Nevertheless, despite its strengths, the paper has some methodological limitations that we need to highlight in order to put these results into perspective. First, the study involved only still, selected, high-quality images. Studies based on real-life videos are needed before a true estimate of AI performance can be reliably made. AI performance should be tested during real-life endoscopic procedures, as AI polyp characterization is affected by camera movements, peristaltic waves, bubbles/residues, and optical disturbances pertaining to light reflection and focus. As reported in the study by Mori et al. [7], within a clinical framework and according to the Preservation and Incorporation of Valuable endoscopic Innovations (PIVI) statements [1], the main outcome of any AI validation study should be clinically oriented. For this purpose, the study by van der Zander et al. [6] appears largely underpowered. Second, a tool for everyday clinical practice should demonstrate good discriminatory performance for every polyp histology. In the van der Zander et al. study, as in other studies, both the training and testing datasets had few sessile serrated lesions (SSL) or polyps with superficial invasion. Furthermore, the authors included SSLs within the neoplastic group, while some other AI characterization systems substantially equate SSLs to hyperplastic polyps or do not include them in the final analysis. Finally, it is well known that extensive training is needed for endoscopists to achieve acceptable results in polyp characterization, and the skill requires regular updates and, occasionally, retraining.

It has been argued that AI technology has the ability to decrease unwarranted variations and to improve the quality standards of all endoscopists. However, when dealing with AI systems, the relevance of the endoscopist’s background (defined as “intuition” by van der Zander et al. [6]) and the required training before AI use are likely to represent key factors in need of careful evaluation and definite standardization. Furthermore, there are concerns that nonexperts might passively accept the AI prediction without challenging it, thus reducing the endoscopist to a mere technician. However, AI is not foolproof and mistakes can occur. Therefore, only well-trained endoscopists with a strong basis in optical diagnosis will be able to accept or refuse the AI characterization output and give the final diagnosis. Thus, instead of abolishing the need for training and education, a high dedicated competence in polyp characterization without AI assistance becomes a prerequisite for anyone wishing to use AI in clinical practice. This is also relevant because legal issues of accountability of the final medical diagnosis and/or treatment can be raised.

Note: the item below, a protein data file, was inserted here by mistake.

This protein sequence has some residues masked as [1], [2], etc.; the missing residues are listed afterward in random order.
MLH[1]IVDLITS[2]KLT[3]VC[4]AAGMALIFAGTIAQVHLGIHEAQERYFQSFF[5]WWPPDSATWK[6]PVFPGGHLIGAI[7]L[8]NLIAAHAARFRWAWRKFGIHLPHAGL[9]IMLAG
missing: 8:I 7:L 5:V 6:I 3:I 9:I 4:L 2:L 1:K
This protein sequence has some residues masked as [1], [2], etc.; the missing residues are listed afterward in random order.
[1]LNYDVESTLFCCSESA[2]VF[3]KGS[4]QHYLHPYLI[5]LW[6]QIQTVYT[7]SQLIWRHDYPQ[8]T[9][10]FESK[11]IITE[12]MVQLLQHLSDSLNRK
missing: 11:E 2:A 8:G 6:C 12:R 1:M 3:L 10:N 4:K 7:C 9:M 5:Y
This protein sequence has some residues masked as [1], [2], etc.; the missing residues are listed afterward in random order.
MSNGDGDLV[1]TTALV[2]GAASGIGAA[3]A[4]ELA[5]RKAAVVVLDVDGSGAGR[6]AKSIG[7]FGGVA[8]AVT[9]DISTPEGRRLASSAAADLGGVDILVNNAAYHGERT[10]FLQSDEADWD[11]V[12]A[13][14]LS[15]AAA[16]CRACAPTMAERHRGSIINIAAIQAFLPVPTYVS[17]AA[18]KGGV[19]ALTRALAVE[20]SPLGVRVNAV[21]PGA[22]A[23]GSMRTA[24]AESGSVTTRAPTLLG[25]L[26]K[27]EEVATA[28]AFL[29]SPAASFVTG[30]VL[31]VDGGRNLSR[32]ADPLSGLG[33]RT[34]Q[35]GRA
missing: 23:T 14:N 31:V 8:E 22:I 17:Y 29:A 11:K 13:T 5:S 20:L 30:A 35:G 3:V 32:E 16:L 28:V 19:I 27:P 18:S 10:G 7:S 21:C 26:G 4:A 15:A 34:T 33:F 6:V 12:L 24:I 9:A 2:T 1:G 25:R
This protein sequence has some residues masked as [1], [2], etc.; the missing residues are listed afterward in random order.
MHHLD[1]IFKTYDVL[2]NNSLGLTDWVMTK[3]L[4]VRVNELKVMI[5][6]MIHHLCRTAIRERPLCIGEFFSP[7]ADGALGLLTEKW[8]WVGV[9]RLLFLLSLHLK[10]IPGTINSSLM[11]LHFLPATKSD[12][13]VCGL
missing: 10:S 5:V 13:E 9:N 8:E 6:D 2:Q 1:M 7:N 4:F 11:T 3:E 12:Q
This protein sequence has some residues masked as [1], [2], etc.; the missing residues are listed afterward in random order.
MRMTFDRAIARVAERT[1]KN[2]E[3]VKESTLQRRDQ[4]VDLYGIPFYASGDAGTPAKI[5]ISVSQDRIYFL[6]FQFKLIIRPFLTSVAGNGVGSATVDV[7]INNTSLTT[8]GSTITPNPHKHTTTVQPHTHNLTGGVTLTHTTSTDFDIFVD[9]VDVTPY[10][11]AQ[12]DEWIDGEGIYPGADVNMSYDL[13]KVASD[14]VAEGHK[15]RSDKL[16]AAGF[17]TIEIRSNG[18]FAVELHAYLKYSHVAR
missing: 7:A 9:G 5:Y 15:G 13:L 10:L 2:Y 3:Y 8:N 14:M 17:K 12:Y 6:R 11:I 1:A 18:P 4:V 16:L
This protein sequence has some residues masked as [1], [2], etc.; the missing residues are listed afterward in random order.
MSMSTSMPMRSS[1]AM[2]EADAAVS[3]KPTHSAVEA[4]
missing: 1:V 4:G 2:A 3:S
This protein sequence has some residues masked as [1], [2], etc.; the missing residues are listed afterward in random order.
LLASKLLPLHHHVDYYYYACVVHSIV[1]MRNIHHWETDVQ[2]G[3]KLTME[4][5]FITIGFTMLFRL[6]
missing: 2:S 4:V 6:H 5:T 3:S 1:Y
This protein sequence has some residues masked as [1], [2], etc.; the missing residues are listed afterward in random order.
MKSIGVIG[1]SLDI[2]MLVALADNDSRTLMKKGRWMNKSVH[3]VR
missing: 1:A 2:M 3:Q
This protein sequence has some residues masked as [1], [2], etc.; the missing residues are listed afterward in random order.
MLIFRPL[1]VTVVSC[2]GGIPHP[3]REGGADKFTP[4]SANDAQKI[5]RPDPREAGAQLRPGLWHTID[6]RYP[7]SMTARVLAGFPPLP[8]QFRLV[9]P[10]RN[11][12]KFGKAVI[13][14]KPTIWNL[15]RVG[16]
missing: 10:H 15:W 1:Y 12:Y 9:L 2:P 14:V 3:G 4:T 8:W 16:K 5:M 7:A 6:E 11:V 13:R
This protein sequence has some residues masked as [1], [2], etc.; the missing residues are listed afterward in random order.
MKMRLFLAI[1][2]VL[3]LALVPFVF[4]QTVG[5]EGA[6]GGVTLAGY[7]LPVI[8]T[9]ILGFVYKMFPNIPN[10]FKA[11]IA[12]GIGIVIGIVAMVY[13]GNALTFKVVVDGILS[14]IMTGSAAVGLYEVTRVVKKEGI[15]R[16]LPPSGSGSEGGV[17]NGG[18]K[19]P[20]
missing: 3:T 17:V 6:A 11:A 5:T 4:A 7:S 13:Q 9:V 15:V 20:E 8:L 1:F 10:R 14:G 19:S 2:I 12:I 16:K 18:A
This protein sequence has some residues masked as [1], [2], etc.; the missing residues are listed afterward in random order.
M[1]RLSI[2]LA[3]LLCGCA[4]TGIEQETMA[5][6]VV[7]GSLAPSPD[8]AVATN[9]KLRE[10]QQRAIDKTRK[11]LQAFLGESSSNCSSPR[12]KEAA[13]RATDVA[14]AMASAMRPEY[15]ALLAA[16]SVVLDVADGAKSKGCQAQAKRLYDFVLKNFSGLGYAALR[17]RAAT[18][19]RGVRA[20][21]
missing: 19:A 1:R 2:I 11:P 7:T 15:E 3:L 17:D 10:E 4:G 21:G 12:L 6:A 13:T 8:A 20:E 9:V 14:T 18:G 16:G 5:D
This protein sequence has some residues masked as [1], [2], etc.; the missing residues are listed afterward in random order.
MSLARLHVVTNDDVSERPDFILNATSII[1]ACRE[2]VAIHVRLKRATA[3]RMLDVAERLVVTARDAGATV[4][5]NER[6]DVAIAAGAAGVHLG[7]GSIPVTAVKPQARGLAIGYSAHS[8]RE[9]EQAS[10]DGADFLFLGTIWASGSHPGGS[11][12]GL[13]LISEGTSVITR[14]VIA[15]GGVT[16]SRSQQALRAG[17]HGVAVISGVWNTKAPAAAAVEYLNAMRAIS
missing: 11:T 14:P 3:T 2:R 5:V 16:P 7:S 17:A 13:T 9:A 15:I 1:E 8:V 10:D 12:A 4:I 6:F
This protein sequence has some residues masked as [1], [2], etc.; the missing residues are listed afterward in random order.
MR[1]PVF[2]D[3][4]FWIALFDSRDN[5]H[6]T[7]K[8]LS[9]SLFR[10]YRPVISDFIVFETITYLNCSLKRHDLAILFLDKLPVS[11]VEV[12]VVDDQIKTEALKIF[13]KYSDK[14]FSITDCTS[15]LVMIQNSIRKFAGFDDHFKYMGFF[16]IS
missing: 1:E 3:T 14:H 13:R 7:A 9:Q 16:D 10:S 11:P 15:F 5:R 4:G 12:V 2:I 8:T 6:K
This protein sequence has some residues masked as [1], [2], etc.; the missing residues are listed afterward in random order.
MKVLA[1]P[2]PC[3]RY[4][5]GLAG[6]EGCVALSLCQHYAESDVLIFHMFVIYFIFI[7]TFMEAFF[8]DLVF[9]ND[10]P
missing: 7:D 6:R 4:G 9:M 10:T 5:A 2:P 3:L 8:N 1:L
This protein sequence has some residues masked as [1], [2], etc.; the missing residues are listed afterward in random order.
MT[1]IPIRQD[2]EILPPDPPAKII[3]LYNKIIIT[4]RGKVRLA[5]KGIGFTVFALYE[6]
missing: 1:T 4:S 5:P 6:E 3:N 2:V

In conclusion, polyp characterization remains a complex process and nowadays the indiscriminate application of AI, without addressing existing arguments, might lead to scientific, clinical, and legal issues. However, the preliminary results appear encouraging; some reports have demonstrated that AI-based characterization is cost effective, computerized systems based on training sets are easily upgradable, and the research will expand further. Once existing unresolved issues have been appropriately addressed, AI will be ready for prime time and AI-assisted polyp characterization will become current practice in every endoscopy facility. We are just at the beginning of an exciting, but long and winding road.

Publication History

Publication Date:
13 July 2021 (online)